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Top 10 Burlington Northern locomotives

By | February 4, 2020

Find out what made Tom's list of favorite diesel locomotives

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On June 10, 1993, a Burlington Northern SD60M and SD40-2 take an eastbound freight along the Missouri River and into Lombard Canyon just east of Toston, Mont.
On June 10, 1993, a Burlington Northern SD60M and SD40-2 take an eastbound freight along the Missouri River and into Lombard Canyon just east of Toston, Mont.
On June 10, 1993, a Burlington Northern SD60M and SD40-2 take an eastbound freight along the Missouri River and into Lombard Canyon just east of Toston, Mont.
Tom Danneman
Learn about Trains Art Director Tom Danneman’s favorite Burlington Northern Railroad Company diesel locomotives, presented in no particular order. The story of Burlington Northern has been told many times, and in many ways, but it still feels like BN never got the recognition it deserved. The story always seemed like it was about the railroads BN swallowed. Admittedly, popular railroads such as Great Northern; Northern Pacific; Chicago, Burlington & Quincy; Spokane, Portland & Seattle; and later St. Louis-San Francisco were relegated to history. Because of that, however, BN inherited a variety of locomotives. On March 2, 1970, the new railroad amalgamated nearly 2,000 locomotives from all four of the major American locomotive builders, American Locomotive Company, Baldwin Locomotive Works, Electro-Motive Division, and General Electric, with countless models, making Burlington Northern one of the more exciting railroads to follow. What do you think?
For more, check out Tom’s feature story in the March 2020 issue.

1. SD60M Three-window cab
Nos. 9200-9249
Why? Finally moving on from SD40-2s, Oakways, and LMXs. BN’s first comfort cabs which were adorned in BN’s “whiteface” scheme.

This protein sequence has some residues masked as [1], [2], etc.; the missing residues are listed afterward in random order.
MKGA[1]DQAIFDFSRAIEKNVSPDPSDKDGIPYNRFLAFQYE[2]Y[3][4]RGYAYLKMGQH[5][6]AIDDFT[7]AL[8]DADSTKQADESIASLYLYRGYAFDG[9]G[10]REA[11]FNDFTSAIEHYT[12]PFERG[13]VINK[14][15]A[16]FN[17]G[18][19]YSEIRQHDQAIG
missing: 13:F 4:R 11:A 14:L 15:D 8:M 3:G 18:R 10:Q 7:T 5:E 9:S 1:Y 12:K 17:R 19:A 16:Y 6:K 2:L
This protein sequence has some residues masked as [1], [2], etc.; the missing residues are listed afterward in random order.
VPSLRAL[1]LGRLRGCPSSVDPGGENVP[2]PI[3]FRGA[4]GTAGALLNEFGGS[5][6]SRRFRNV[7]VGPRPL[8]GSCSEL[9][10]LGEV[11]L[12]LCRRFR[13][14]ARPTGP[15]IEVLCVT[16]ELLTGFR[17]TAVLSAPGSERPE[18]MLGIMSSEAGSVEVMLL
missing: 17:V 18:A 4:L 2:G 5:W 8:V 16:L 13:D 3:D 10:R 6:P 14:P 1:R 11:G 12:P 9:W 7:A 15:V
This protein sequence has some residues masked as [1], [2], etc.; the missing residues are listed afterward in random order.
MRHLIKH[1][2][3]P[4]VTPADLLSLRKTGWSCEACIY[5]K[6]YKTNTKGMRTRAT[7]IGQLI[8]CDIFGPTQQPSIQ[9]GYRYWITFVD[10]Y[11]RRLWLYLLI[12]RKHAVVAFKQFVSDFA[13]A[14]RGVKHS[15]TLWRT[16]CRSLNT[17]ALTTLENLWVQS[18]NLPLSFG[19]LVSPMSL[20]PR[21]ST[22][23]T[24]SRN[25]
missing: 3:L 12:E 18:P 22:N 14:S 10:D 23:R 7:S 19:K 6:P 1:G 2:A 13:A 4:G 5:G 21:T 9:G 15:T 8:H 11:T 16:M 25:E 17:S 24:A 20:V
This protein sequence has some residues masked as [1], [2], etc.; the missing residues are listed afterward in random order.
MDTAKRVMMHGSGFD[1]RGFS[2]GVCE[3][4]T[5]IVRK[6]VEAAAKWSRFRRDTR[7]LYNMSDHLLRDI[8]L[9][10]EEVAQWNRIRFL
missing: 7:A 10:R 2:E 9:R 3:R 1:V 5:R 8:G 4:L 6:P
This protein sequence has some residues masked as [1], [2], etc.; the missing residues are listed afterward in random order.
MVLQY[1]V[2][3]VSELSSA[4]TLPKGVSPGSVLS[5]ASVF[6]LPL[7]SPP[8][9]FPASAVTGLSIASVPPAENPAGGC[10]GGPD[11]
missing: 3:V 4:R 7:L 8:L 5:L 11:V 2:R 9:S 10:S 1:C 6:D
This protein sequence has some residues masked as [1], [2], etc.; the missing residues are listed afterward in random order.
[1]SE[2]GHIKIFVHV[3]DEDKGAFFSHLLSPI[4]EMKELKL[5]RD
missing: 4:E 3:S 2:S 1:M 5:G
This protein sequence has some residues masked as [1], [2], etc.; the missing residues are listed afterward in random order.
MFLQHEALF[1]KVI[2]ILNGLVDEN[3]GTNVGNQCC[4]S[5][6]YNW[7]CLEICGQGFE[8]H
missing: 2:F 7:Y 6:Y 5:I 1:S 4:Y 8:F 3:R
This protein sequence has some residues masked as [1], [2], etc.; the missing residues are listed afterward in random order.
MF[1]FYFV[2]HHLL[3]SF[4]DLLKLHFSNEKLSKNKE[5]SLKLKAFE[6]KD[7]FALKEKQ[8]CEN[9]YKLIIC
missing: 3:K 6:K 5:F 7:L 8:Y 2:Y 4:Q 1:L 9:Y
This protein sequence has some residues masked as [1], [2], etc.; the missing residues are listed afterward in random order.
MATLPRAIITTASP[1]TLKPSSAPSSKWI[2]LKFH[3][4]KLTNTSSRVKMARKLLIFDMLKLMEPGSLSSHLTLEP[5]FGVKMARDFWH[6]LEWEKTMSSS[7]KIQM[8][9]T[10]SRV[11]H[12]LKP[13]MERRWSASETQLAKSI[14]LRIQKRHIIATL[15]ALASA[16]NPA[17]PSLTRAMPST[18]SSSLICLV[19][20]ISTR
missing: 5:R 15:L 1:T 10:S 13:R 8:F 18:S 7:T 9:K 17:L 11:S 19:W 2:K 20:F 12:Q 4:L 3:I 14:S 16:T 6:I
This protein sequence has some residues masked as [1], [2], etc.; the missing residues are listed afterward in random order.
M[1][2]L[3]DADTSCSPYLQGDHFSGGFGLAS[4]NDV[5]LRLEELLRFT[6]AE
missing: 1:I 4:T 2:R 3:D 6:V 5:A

In January 1984, Burlington Northern F45 No. 6613 awaits its next assignment in Chicago & North Western’s Butler Yard near Milwaukee.
In January 1984, Burlington Northern F45 No. 6613 awaits its next assignment in Chicago & North Western’s Butler Yard near Milwaukee.
Tom Danneman

2. F45
Nos. 6600-6645
Why? Six axle cowls. My favorite locomotive.

3. SDP40
Nos. 9850-9855; 6394-6399
Why? Former Great Northern passenger locomotives equipped with steam generator.

In October 1985, a nearly-new Burlington Northern tiger-stripe GP50 leads a B30-7A(B) and a Frisco-ordered GP50 on a stack train on the Racetrack east of Naperville, Ill.
In October 1985, a nearly-new Burlington Northern tiger-stripe GP50 leads a B30-7A(B) and a Frisco-ordered GP50 on a stack train on the Racetrack east of Naperville, Ill.
Tom Danneman

4. GP50 
Nos. 3100-3162
Why? Variety. 3100-3109 ordered by Frisco. 3110-3162 wore tiger-stripe scheme, last five delivered with extended-length cab.

5. F9-2 A and B unit
Nos. BN-1 and BN-2
Why? They’re F units, that’s why. Rebuilt for executive service from F9s with GP38-2 innards.

6. SD40C
No. 6330
Why? Caterpillar-re-engined SD40-2 with interesting nonstandard features.

In May 1992, GP20C belches out a bit of smoke as it switches Burlington Northern’s North La Crosse, Wis., yard.
In May 1992, GP20C belches out a bit of smoke as it switches Burlington Northern’s North La Crosse, Wis., yard.
Tom Danneman

7. GP20C
Nos. 2000-2009
Why? Caterpillar-re-engined GP20 with unique angled cab with original sloped nose.

8. C30-7
Nos. 5000-5141; 5500-5599
Why? They looked cool. They sounded cool. They were cool.

On Aug. 25, 1990, a Burlington Northern GP39M leads two LMX locomotives on train No. 3 down the
On Aug. 25, 1990, a Burlington Northern GP39M leads two LMX locomotives on train No. 3 down the “Racetrack” near Brookfield, Ill.
Tom Danneman

9. GP39M With original GP30 carbody
Nos. 2750-2758; 2800-2834
Why? Modernized locomotive with classic body lines.

10. SD60M Two-window cab
Nos. 9250-9298; 1991
Why? Second variation of SD60Ms. No. 1991 painted red, white, and blue in support of U.S. troops in the Persian Gulf in a scheme that shames current commemorative offerings.

22 thoughts on “Top 10 Burlington Northern locomotives

  1. Here’s my top 10 BN locomotives.

    10.BN’s executive F units BN 1, 2, and 3 all three of them still in their BN paint scheme at the Illinois Railway Museum.